But when it comes to “regular” Content and your vocabulary, you really don’t want to sound repetitive at all. In real life conversations, using the same words, expressions, or “camera angles” over and over again is an indicator of laziness, lack of imagination, and lack of respect for the person you’re talking to.

Those things you “always say” are the ENEMY of communication.

I used to coach a morning show in Dallas with a host who made a little whistling noise every time he played “The Joker” by the Steve Miller Band. (You know, that place at the end where there’s a little “slide” guitar thing that sounds like a whistle.) Whenever that song came up, I really hoped that he WOULDN’T do the whistle – but he always did. Aaarrrggh.

So, if the question is “when does something become stale?” then the answer may as short as “the second time I hear it.” This is NOT something you should ever want the listener to think about.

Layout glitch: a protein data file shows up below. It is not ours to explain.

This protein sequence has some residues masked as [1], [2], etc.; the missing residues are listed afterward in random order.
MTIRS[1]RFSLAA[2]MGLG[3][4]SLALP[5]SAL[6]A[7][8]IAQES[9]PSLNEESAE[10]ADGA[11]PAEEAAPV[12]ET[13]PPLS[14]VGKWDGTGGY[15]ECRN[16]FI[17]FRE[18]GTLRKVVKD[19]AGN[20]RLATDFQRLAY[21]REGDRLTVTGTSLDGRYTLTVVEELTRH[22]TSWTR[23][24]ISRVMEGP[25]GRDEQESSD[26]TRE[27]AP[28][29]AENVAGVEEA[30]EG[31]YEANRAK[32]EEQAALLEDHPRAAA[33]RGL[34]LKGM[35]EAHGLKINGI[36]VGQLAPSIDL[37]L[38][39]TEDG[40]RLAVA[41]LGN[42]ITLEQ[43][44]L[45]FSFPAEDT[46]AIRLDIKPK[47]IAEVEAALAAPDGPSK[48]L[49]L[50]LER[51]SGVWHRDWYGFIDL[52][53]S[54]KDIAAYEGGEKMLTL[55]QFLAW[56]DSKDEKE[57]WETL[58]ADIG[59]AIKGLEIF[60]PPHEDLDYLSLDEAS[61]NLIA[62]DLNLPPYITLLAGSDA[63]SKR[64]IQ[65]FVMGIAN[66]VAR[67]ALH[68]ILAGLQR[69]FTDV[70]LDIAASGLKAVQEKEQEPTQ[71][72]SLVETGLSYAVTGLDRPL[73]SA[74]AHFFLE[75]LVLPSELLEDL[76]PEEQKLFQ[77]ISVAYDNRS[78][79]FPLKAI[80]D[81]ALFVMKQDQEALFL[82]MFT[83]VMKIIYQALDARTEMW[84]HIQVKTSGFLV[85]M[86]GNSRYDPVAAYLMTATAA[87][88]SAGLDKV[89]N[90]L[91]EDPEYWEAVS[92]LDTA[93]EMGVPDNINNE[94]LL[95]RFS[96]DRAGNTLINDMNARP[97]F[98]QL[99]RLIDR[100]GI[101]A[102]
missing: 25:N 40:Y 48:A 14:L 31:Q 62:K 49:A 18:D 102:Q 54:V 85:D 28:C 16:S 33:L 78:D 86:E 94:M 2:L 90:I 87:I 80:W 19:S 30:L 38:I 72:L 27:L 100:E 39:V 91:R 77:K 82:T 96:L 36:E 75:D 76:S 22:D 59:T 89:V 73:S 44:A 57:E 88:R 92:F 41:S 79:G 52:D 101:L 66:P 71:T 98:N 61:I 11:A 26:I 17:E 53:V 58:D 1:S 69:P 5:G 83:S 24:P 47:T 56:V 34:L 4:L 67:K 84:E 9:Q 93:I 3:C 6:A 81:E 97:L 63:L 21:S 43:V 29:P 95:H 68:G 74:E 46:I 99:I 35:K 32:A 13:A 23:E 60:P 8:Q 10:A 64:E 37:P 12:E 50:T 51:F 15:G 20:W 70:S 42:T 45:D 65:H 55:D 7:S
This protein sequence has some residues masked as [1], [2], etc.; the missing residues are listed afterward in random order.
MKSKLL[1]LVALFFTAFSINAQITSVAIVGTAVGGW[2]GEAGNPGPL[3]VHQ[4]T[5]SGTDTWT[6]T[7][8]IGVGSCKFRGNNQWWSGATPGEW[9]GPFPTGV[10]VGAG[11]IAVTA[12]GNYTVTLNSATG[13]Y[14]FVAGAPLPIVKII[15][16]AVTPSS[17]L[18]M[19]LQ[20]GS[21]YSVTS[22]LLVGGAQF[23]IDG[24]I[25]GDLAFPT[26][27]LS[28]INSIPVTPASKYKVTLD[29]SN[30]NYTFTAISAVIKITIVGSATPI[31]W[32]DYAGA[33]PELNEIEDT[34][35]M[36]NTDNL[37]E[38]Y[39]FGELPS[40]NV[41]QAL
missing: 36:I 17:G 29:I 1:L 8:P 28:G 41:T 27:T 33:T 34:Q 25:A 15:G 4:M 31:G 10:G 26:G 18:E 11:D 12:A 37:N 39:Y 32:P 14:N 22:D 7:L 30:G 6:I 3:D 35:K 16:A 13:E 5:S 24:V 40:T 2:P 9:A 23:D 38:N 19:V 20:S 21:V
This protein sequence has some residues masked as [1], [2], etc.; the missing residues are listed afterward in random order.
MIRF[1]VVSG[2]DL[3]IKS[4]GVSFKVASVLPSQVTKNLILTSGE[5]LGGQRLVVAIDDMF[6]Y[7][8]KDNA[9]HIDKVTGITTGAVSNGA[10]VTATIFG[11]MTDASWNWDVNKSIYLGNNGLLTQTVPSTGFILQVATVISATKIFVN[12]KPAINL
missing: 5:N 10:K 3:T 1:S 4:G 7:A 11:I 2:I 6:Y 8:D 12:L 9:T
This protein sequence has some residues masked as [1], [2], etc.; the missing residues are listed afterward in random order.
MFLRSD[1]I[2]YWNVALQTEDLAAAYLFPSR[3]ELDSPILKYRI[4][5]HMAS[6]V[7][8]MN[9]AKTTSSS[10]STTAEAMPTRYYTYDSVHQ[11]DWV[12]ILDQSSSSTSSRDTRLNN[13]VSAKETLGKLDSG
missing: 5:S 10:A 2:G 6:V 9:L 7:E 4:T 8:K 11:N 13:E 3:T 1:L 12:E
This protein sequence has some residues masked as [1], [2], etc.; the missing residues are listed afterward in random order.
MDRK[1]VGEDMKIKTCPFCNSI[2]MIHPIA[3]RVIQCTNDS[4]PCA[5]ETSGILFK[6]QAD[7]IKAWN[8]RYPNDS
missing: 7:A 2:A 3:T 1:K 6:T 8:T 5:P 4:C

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Tommy Kramer
Talent Coach
214-632-3090 (iPhone)
e-mail: coachtommykramer@gmail.com
Member, Texas Radio Hall of Fame
© 2016 by Tommy Kramer. All rights reserved.

Tommy Kramer Tip #181 – Catch and Release

The whole concept of subtlety seems to have died out in the back yard, because no one heard it scratching against the door.

Go to “Catch and Release”, like in fishing. You catch a Moment, then you let it go. Trying to reach a second Moment is too far a “reach” for most air talents. We’re not standup comedians, who work tirelessly on “constructs” where each step leads to another one. Louis C. K. talks often about George Carlin’s process of writing for a special, then tossing that material out, which shocked Louis. He felt like “I’ve worked for 14 years to get this one hour of good stuff. How do you just throw that away?!”

Over time (and mustering up all his courage), he learned that you have to clear the slate to open up the mental space to create more.

Radio’s not really the medium for that “Construct” formula anyway. Quick hits, then movement, define great radio.

I hear so many shows that sound like the people in the studio are having a good time, but like kids at recess, they don’t want to come back into the classroom and settle down.

Catch, then Release. Stop hanging onto a falling satellite. Your listeners will really appreciate it.

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Tommy Kramer
Talent Coach
214-632-3090 (iPhone)
e-mail: coachtommykramer@gmail.com
Member, Texas Radio Hall of Fame
© 2016 by Tommy Kramer. All rights reserved.